It is tempting to post videos of the halal slaughter. If you wish to see them, they are readily available on YouTube.

The real issue is the cost

In 2015 the ABC Fact Check Unit (pause for laughter), investigated the cost of certifying halal meat.

Basically, it found the cost of certification was negligible (around $1000-2000 per year per business; for meat, it cost around $0.25 per carton of meat).

But …

According to the Australian Food and Grocery Council, there are around 14,000 food manufacturers in Australia.

This puts the potential value of the halal certification industry at $21 million a year for food manufacturers alone.

And it’s a closed shop.

Nice work if you can get it.

Kelly O’Dwyer’s resignation brings out the worst in the hateful left

… As well as the ABC … but we repeat ourselves.

Of all O’Dwyer’s roles, this was the least important one. It wasn’t the one that put her in Cabinet. So why make htis so prominent? To embarrass the Liberals. No other reason makes sense.

Surely it is right to expect more of the ABC.

But never expect better of Sally McManus, boss of the ACTU:

Some of her cohort went low. McManus is reported to have spent hours deleting this post. Doesn’t she know conservatives can screenshot?

McManus’s tweet is lazy. It shows a lack of strategic insight.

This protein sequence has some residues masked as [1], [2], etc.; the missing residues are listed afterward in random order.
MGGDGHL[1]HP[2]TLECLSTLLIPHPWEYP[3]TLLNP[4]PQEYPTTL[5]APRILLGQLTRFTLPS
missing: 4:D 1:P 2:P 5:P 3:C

If you want to make the government squirm, play up O’Dwyer’s role in promoting women in the government. McManus’s knee-jerk reaction is a lost opportunity.

According to O’Dwyer, who has been in politics since 2007, she is leaving to spend more time with her young family.

Peter Costello, for the former Member for Higgins has been touted by the media -slowerlower members at least – as being a potential candidate.

This has been pooh-poohed by Troy Bramston.


Bill Shorten will teach your kids to swim

A few weeks ago the Breakdown highlighted that Dan Andrews’ strategy in Victoria was to be all things to all men (women, gender X … you get the idea).

And highlighted that Bill Shorten was doing the same thing.

Yesterday it went further. He’ll teach your kids to swim.

From the 2020 school year, Labor would fund extra swimming lessons for schools that need it, catch-up lessons for kids who require them, and more support towards the cost of transport and pool entry fees.

The program will also provide additional support to children with disabilities to ensure they can participate.

Mr Shorten has promised to work with schools, the states and territories, local councils, swim schools and lifesaving clubs to ensure the nationally consistent program is delivered.

“Swimming lessons aren’t just something parents should have to organise on weekends or during the holidays. It’s a critical part of growing up safe in Australia, so it should be part of the school term,” he said.

This is not good.

It’s very attractive for the government to assume these responsibilities, but it means they are encroaching more and more into your lives.

And one more thing …

Make the time to learn more about John Bogle. You’ll be glad you did.

Portfolio for the Common Man: John Bogle’s positive—but complex—legacy.